Although research from Getty Images shows that Boomers are 40% more likely than Gen Z to say they are mindful and intentional in their choices, seniors are still underrepresented in commercial photography. When they are portrayed, they’re often shown alone or in a medical context. At the same time, customer search terms like “active seniors”, “seniors exercising”, and “healthy seniors” continue to trend on Getty Images, underscoring the demand for visuals that break down tired stereotypes. When photographing physical fitness, brainstorm ways to depict the real-world stories of people of all generations.
While fitness photoshoots might once have featured exclusive yoga classes at spa resorts or pricey gym memberships, fitness visuals must feel more accessible to resonate today. Fitness-themed lifestyle photography doesn’t necessarily take place in the gym or the yoga studio; you can organize shoots from home, at your local hiking trail, or park. Maybe you set up a session around the theme of virtual workouts, or you photograph everyday activities like gardening or walking that can enhance our wellbeing.
The team at Getty Images cites a 2020 study from VICE Media that found that people are more concerned than ever about their mental, emotional, and physical health. While 52% of young people said they will spend more time on physical fitness after COVID-19, and 20% said they will spend more money on physical fitness post-pandemic, VICE noted that for many, that didn’t necessarily mean going to the gym. 47% said they’d use their at-home workout routines, while 64% said they’d go on walks and runs; 38% planned to go for bike rides, and 35% said they’d go hiking post-COVID.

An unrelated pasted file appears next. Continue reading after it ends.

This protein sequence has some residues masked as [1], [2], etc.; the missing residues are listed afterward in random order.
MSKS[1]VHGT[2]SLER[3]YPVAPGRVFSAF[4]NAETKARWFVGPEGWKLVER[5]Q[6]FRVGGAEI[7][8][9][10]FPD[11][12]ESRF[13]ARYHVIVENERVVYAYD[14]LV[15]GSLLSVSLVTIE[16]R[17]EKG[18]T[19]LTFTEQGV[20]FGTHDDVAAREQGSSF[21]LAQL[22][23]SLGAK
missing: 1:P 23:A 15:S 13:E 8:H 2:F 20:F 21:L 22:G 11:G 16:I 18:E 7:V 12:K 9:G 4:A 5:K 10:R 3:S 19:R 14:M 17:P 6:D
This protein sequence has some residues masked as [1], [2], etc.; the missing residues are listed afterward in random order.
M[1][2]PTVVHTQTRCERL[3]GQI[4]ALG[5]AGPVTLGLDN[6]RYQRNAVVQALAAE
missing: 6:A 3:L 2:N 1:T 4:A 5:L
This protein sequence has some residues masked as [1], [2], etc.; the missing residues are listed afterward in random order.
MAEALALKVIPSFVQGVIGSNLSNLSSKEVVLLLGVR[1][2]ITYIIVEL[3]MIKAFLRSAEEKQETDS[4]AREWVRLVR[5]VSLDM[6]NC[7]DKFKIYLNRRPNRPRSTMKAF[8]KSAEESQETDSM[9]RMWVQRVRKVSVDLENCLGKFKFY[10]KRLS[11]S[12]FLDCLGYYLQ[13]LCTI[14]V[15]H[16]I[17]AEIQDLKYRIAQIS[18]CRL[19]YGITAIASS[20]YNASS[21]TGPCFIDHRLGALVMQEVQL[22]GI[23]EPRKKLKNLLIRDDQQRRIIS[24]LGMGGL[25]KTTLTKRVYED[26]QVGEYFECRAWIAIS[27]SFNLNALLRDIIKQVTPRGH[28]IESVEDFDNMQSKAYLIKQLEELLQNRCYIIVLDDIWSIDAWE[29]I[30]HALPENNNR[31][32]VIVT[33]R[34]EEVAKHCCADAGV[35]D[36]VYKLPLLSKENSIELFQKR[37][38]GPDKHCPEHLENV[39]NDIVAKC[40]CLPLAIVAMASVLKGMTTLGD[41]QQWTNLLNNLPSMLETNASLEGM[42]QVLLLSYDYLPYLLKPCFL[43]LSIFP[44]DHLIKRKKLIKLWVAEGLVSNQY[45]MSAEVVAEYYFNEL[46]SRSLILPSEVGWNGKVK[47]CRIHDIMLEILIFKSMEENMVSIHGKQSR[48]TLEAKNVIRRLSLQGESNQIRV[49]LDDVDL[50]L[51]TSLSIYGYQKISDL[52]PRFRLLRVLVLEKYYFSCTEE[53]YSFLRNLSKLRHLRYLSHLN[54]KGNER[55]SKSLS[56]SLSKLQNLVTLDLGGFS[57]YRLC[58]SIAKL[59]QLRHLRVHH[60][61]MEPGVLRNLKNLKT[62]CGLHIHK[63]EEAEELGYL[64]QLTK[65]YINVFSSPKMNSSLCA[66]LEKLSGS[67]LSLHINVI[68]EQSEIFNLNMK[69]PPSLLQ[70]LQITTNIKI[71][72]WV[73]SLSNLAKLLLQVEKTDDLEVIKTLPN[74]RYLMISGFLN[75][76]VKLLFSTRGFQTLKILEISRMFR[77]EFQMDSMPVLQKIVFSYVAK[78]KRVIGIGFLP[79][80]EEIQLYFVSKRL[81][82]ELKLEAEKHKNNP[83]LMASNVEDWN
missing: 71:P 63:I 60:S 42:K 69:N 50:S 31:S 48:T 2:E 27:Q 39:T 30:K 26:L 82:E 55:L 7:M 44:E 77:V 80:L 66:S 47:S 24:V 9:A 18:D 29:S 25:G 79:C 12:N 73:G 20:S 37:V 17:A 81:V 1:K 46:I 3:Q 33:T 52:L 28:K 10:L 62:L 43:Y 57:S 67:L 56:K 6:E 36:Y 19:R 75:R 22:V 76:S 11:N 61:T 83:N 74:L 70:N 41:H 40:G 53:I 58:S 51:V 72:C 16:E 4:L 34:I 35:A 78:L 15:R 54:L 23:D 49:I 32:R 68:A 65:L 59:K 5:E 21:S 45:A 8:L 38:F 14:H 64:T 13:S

A year ago, a survey from the online broker TD Ameritrade found that 59% of Americans say they don’t plan on renewing their gym memberships after the pandemic, with the top reason (as cited by 56% of respondents) being that the pandemic had inspired them to find “more affordable” ways of exercising. Meanwhile, in Australia, people flocked to green spaces this summer, with surveys finding that citizens took to local parks for walking, running, and cycling. From free fitness apps to outdoor activities for all, the last year has served as a powerful reminder that wellness doesn’t have to have a price tag.
“Consider the different ways people may stay active beyond the cliches,” the 500px team urges. “This could be dancing, stretching, hiking, biking, doing yard work, and more. Try to capture physical health as a process.” It doesn’t have to be the standard photoshoot of chiseled models lifting weights. Instead of highlighting only the picture-perfect bodies of yesteryear, celebrate the journey, and capture the joy we can all derive from our daily activities.
As with all photos you upload to your Licensing portfolio, beware of branded details. Elements like brand logos (e.g., the Adidas three stripe or the Nike swoosh) are copyrighted, so keep your wardrobe choices generic to avoid them or edit out any trademarked details in post-processing. When keywording photos of people, you can incorporate trending topics like “wellness” or “body positivity.” Also, consider asking your team for input and ideas. “Asking your models to describe how they feel when they’re engaging in different activities can be a great way to capture authentic keywords you may not think of,” the 500px team tells us.